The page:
So now the most difficult challenge in dealing with climate change is how to reduce emissions from food production. In my opinion, possible interventions to reduce emissions should be based on technologies and practices that improve production efficiency at animal and herd levels. They may include the use of better quality feed (Non GMO feed) and feed balancing to lower enteric and manure emissions. Russian agricultural sector should reduce fertilizer use and minimize import of GM feed crop and meat from Latin America. However, all these actions alone cannot be effective without a change in human behavior towards meat and dairy products. Balancing the diet by reducing consumption of meat and dairy products and by eating more pulses, fruit and vegetables is a major step towards reduction of GHG emissions. This approach is not a radical vegetarian argument; it is just an argument about eating meat in sensible amounts as part of healthy, balanced diets. Such diet is not only helpful in the climate issue but also in reduction of incidences of meat related illnesses like heart disease. This improvement of food education is an important action to encourage healthy eating habits and environmental sustainability which should be considered on individual, social and governmental levels.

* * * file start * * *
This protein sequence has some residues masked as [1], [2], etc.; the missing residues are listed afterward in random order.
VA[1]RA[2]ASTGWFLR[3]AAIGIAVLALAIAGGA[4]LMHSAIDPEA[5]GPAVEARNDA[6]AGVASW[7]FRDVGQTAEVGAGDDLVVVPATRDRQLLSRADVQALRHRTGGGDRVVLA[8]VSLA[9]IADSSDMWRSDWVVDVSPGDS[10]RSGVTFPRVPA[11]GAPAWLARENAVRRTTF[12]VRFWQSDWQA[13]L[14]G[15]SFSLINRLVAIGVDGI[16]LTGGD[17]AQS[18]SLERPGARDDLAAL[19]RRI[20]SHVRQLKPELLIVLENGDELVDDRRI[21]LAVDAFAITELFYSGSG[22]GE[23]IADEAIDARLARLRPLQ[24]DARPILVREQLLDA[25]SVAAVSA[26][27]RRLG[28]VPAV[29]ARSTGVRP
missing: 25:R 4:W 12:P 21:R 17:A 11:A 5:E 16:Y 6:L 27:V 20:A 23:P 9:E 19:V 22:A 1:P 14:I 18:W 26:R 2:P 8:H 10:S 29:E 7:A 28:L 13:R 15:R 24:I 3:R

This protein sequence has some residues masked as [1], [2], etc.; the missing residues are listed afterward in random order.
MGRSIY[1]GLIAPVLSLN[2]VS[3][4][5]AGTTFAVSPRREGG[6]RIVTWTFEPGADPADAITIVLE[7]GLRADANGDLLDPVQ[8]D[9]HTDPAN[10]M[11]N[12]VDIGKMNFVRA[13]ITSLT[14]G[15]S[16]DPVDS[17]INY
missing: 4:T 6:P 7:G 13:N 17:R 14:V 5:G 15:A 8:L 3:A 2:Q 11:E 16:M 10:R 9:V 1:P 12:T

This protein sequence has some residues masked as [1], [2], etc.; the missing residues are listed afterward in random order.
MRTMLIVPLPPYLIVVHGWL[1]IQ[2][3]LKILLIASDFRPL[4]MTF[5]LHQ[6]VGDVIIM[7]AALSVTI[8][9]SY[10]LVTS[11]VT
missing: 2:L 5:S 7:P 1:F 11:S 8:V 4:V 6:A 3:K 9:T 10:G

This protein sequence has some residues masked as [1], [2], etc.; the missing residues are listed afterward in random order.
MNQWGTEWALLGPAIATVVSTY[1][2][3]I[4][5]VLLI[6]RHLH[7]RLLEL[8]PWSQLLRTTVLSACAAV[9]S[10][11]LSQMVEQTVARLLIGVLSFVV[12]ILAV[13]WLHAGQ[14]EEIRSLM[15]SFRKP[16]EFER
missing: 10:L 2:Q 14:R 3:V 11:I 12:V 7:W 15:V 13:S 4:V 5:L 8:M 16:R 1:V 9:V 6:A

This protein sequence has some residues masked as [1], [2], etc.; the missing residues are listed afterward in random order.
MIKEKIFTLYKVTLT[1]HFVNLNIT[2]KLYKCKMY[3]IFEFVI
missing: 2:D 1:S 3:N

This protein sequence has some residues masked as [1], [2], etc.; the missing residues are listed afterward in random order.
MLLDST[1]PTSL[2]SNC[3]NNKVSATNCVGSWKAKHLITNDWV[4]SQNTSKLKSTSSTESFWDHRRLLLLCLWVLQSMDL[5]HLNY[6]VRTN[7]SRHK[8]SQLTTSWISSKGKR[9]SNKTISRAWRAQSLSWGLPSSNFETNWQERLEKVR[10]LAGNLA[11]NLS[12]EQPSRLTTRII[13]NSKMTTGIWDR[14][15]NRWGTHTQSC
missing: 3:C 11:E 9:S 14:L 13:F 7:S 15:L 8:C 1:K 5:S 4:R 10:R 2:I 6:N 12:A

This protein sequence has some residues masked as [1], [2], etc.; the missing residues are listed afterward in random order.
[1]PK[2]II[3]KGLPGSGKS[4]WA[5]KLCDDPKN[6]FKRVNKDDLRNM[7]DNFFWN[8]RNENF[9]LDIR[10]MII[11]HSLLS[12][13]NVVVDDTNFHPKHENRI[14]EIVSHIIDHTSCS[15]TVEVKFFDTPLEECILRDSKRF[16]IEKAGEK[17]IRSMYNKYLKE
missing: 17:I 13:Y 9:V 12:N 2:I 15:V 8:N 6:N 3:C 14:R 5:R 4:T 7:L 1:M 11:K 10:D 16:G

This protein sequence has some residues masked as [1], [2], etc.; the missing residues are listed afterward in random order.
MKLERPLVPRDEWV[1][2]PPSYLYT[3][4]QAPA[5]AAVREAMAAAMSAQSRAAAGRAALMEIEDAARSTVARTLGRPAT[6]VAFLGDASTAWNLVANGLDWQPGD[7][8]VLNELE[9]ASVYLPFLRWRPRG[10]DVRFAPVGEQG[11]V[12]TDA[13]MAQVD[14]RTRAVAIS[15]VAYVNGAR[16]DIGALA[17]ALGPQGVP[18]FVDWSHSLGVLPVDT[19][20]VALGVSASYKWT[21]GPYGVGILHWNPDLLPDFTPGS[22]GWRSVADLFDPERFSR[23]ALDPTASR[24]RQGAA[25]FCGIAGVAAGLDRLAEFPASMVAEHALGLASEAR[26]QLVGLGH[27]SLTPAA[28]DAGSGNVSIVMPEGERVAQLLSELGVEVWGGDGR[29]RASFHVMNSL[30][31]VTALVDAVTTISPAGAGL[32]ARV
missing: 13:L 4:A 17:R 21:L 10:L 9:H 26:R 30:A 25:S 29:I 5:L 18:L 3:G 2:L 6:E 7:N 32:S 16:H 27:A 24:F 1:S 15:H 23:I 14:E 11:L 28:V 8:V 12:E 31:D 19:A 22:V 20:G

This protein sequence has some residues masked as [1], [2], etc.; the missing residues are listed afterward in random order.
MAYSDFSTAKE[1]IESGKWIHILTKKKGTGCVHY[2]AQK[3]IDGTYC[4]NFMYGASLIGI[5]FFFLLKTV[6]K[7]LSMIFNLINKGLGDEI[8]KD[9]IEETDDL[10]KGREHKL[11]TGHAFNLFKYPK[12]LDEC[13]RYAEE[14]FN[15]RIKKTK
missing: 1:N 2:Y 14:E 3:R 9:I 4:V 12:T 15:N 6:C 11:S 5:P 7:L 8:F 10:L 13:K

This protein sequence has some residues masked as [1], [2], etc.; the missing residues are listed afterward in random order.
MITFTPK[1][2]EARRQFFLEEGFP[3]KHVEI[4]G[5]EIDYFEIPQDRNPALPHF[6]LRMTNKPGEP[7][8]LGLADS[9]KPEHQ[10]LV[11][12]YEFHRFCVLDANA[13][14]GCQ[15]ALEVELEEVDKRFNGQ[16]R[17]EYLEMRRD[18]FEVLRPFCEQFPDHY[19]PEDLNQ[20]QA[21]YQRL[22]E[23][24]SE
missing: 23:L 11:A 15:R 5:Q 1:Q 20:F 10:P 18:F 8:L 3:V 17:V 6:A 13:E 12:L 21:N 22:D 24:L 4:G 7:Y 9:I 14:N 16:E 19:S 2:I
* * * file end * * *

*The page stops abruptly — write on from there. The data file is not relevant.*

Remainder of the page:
- Bailey R, Froggatt A, Wellesle L. Energy. Environment and Resources. Research Paper. Livestock – ClimateChange’s Forgotten Sector Global Public Opinion on Meat and Dairy Consumption. 2013. Available at: https://www.chathamhouse.org/sites/files/chathamhouse/field/field_document/20141203LivestockClimateChangeBaileyFroggattWellesley.pdf
- FAOSTAT. Crops—Russia—Soybeans—2009-2005—Production Quantity. Food and Agriculture Organization of the United Nations. 2011. Available at: http://faostat.fao.org/site/567/default.aspx#ancor8
- Lovera M. The Environmental and Social Impacts of Unsustainable Livestock Farming and Soybean Production in Paraguay: A Case Study. 2014. Available at: https://globalforestcoalition.org/wp-content/uploads/2014/05/paraguay_case_study_final-compressed-1.pdf
- McFerron W. Russian Soybean Meal Demand Seen Rising on Poultry Growth. 2013.
Available at: http://www.bloomberg.com/news/articles/2013-01-15/russian-soybean-meal-demand-seen-rising-on-poultry-growth
- Prikhodko D, Davleyev A. Russian Federation. Meat sector review. FAO. Rome, 2014.
Available at: http://www.fao.org/3/a-i3533e.pdf
- The Food and Agriculture Organization (FAO). Key facts and findings.
Available at: http://www.fao.org/news/story/en/item/197623/icode/
*Svetlana is a 28 year old from Siberia (Krasnoyarsk), Russia who studied psychology there and is now I studying nutrition science in Germany. She promotes a healthy lifestyle and careful attitude towards our environment.